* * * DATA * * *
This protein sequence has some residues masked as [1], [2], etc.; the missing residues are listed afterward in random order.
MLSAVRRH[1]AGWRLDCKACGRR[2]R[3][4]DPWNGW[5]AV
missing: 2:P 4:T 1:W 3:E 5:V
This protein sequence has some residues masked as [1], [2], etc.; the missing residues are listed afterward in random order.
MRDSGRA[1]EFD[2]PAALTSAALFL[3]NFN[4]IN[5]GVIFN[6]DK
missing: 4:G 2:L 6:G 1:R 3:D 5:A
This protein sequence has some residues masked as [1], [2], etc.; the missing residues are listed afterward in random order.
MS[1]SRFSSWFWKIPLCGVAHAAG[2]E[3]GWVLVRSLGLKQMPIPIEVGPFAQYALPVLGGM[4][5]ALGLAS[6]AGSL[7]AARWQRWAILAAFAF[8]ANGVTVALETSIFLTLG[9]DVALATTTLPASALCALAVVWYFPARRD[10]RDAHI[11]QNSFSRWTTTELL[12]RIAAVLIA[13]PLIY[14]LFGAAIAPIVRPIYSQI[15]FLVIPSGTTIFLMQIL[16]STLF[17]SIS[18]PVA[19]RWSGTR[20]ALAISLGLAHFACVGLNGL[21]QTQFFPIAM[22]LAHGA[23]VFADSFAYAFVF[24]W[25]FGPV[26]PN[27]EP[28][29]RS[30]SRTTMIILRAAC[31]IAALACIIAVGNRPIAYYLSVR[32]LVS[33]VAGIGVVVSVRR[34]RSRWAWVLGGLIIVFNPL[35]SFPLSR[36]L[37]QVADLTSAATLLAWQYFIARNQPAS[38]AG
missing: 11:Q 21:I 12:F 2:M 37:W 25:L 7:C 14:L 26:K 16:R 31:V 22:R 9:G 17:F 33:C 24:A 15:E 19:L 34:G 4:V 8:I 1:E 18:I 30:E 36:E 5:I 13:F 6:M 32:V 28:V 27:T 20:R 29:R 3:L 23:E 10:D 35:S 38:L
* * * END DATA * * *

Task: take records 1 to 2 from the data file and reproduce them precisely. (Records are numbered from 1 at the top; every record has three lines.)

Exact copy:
This protein sequence has some residues masked as [1], [2], etc.; the missing residues are listed afterward in random order.
MLSAVRRH[1]AGWRLDCKACGRR[2]R[3][4]DPWNGW[5]AV
missing: 2:P 4:T 1:W 3:E 5:V
This protein sequence has some residues masked as [1], [2], etc.; the missing residues are listed afterward in random order.
MRDSGRA[1]EFD[2]PAALTSAALFL[3]NFN[4]IN[5]GVIFN[6]DK
missing: 4:G 2:L 6:G 1:R 3:D 5:A